It's really simple.  You can buy it in the baking aisle sometimes, but honestly, why bother?  Just heat equal parts white sugar and water in a sauce pan until the sugar is dissolved.  Cool to room temperature, and store in a glass jar in the fridge.  I keep mine in a cleaned out peanut butter jar--it holds about 1 1/2 cups of simple syrup.  It's useful to have on hand for lemonade (or limeade), or making iced coffee and iced tea, all those good summer things...

Sunday, July 11, 2010

The BEST Blueberry Muffins

I apologize.  Over a year has gone by, and I have never posted about my favorite blueberry muffins.  Probably, although they are my favorites, I don't think I've made them since 2006.  2006?!?  That was a while ago, even though I keep pretending it was last summer.  

What happened in 2006 is that I graduated from college and moved to Nantucket.  That summer I lived with three lovely Wellesley graduates.  Now, I don't want to generalize about Wellesley women, because I've only lived with a handful, but the ones I know (and lived with), are very domestic.  My first day on Nantucket I bought milk and Cheerios, which I proceeded to eat for dinner.  Then my roommate Christiana served me some delicious risotto and explained that they cooked and ate together every night.  They were very gracious about easing me into the cooking rotation, but I was still intimidated: I had to cook not only for myself, but my three very domesticated housemates?  Cheerios for dinner doesn't count?  Needless to say, my cooking has come a long way since then, but summer of 2006 was my first real foray into cooking and eating like a real adult.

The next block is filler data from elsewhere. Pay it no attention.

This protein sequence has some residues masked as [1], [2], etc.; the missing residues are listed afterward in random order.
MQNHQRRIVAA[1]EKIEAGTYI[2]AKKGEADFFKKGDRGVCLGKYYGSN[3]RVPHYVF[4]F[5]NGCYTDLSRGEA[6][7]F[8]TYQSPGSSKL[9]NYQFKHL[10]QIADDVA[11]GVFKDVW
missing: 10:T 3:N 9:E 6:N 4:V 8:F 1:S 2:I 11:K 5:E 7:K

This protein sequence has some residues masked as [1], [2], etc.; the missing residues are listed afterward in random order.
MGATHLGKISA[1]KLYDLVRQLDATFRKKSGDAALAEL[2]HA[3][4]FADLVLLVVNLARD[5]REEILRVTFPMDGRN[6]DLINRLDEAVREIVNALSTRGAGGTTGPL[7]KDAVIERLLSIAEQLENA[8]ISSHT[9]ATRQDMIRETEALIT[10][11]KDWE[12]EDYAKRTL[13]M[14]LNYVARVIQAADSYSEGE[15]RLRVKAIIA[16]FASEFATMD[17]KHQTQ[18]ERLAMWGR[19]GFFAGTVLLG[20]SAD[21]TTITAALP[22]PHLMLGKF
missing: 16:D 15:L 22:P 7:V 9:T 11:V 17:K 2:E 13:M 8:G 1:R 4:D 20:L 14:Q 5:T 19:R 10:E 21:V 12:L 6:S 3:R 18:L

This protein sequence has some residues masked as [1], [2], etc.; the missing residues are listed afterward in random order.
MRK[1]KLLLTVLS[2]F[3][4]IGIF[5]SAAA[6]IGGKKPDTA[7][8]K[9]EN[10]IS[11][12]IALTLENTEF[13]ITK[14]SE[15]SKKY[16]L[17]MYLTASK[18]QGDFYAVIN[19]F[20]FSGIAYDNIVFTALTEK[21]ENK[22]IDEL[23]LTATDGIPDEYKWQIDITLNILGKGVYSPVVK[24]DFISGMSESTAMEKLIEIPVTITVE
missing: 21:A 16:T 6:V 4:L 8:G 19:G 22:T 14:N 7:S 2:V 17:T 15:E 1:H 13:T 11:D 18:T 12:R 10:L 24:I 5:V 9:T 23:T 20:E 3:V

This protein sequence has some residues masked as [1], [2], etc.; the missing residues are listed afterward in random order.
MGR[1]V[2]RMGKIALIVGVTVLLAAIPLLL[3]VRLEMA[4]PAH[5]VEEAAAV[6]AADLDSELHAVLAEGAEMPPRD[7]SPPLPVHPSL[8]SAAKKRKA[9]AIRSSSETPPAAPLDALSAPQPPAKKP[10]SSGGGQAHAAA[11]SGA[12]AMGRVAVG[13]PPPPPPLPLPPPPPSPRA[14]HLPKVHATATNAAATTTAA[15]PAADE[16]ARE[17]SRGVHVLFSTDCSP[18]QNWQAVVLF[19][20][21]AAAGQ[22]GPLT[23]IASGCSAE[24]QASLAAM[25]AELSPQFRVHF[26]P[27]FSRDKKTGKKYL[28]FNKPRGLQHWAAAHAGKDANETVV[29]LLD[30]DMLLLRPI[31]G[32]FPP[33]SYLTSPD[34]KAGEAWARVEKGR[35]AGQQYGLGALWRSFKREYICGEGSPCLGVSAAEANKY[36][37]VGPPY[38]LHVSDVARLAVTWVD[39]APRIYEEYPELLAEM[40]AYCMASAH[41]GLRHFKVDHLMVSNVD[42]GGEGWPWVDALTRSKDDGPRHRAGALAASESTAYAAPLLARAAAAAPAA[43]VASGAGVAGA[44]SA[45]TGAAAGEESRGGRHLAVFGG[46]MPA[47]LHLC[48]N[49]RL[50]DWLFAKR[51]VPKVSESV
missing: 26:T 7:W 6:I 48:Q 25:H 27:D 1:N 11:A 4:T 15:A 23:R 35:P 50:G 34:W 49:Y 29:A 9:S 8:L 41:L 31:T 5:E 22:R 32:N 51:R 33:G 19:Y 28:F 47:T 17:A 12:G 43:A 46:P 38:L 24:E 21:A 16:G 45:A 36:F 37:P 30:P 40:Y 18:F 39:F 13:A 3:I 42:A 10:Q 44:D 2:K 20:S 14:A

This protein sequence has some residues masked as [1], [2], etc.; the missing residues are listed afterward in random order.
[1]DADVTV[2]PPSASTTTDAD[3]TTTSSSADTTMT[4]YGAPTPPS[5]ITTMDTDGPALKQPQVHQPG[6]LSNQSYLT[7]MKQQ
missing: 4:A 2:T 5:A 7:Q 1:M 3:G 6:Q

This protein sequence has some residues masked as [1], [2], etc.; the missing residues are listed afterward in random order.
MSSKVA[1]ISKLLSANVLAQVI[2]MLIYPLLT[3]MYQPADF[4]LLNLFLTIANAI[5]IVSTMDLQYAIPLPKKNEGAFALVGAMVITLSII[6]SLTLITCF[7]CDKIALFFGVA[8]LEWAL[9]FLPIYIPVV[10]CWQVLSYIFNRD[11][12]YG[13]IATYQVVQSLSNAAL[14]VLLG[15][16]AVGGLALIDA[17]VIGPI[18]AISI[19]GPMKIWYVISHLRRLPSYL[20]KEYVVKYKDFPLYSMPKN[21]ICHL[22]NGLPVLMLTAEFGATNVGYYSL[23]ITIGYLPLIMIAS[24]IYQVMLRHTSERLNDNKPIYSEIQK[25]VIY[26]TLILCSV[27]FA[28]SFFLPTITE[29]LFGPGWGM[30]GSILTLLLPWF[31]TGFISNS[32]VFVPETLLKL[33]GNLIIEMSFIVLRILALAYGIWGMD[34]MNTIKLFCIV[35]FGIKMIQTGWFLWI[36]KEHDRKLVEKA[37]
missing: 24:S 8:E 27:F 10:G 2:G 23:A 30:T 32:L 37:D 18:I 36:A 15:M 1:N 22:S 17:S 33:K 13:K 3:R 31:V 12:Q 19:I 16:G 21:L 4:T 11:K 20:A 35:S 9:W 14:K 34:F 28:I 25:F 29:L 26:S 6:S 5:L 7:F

Along with cooking for my housemates and occasional dinner guests (namely Erik, whose housemates, not being Wellesley women, were not nearly as domesticated as mine), I did lots of baking, and one of my favorite sources for recipes, since I didn't own any cookbooks at the time (a mind boggling thought, now!), was the Cape Cod Table by Lora Brody, which my lovely housemate Erin owned.  By instituting Sunday Morning Brunch and Mimosas we managed to cook and bake our way through nearly everything in the cookbook's Breakfast section, but my favorite recipe remains the one for blueberry muffins.  So much so that when Erin left for law school I bought my own copy of the book on eBay.  While I have handed out the recipe to friends,  for some reason I never made them again myself, but today, that has been remedied.